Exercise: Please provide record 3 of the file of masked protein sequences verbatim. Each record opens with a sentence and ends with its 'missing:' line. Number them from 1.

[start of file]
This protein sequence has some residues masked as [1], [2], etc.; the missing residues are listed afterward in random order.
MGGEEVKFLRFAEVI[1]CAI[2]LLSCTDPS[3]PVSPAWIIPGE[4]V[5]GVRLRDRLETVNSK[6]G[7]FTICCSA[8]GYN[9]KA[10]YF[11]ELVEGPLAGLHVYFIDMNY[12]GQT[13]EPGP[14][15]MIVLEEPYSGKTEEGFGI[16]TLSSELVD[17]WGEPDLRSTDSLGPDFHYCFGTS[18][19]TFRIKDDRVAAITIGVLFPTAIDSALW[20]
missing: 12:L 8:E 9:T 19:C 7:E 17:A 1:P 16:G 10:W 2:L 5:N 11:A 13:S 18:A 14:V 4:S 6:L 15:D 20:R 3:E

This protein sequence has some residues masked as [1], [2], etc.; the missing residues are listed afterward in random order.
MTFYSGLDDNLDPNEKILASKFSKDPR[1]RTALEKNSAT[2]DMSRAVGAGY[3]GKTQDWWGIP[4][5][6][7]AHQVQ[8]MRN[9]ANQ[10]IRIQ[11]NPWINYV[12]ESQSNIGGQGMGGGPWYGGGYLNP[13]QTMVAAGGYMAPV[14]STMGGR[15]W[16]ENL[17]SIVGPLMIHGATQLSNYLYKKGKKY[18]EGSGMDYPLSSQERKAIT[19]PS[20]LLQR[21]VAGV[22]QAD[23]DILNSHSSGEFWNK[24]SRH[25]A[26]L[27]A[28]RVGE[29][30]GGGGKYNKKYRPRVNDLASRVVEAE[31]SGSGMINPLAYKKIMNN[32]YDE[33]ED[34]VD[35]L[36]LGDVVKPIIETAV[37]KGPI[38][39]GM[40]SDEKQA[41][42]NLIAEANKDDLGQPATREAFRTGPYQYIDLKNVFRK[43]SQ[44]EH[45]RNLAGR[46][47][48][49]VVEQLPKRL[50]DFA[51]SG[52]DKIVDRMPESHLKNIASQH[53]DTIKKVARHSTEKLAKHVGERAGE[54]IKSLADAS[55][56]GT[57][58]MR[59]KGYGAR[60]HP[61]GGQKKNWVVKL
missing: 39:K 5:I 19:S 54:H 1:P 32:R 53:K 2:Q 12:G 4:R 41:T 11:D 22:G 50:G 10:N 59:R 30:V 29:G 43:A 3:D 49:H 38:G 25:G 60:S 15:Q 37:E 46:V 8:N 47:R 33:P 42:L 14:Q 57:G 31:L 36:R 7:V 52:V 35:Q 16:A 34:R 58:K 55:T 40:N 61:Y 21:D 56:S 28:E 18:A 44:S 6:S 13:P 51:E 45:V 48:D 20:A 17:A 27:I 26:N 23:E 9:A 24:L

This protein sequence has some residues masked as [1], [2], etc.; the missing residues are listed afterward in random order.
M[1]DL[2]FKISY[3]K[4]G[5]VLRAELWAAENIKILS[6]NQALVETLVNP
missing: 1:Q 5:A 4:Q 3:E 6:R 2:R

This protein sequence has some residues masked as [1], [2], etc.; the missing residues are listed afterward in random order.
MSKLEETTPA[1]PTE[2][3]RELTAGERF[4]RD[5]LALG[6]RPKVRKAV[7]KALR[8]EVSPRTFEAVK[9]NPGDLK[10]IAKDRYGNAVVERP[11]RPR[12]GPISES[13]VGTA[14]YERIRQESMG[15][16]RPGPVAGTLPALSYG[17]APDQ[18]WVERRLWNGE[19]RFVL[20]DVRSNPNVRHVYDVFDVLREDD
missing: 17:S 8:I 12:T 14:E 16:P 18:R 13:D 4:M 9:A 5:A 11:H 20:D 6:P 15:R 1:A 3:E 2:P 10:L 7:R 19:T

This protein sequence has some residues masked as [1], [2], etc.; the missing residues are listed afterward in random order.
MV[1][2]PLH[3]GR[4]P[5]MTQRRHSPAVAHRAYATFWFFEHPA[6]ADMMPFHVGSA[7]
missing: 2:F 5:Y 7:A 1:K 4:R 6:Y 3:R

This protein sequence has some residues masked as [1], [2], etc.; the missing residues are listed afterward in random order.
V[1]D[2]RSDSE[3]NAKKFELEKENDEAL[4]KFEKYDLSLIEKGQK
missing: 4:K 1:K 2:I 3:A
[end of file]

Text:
This protein sequence has some residues masked as [1], [2], etc.; the missing residues are listed afterward in random order.
M[1]DL[2]FKISY[3]K[4]G[5]VLRAELWAAENIKILS[6]NQALVETLVNP
missing: 1:Q 5:A 4:Q 3:E 6:R 2:R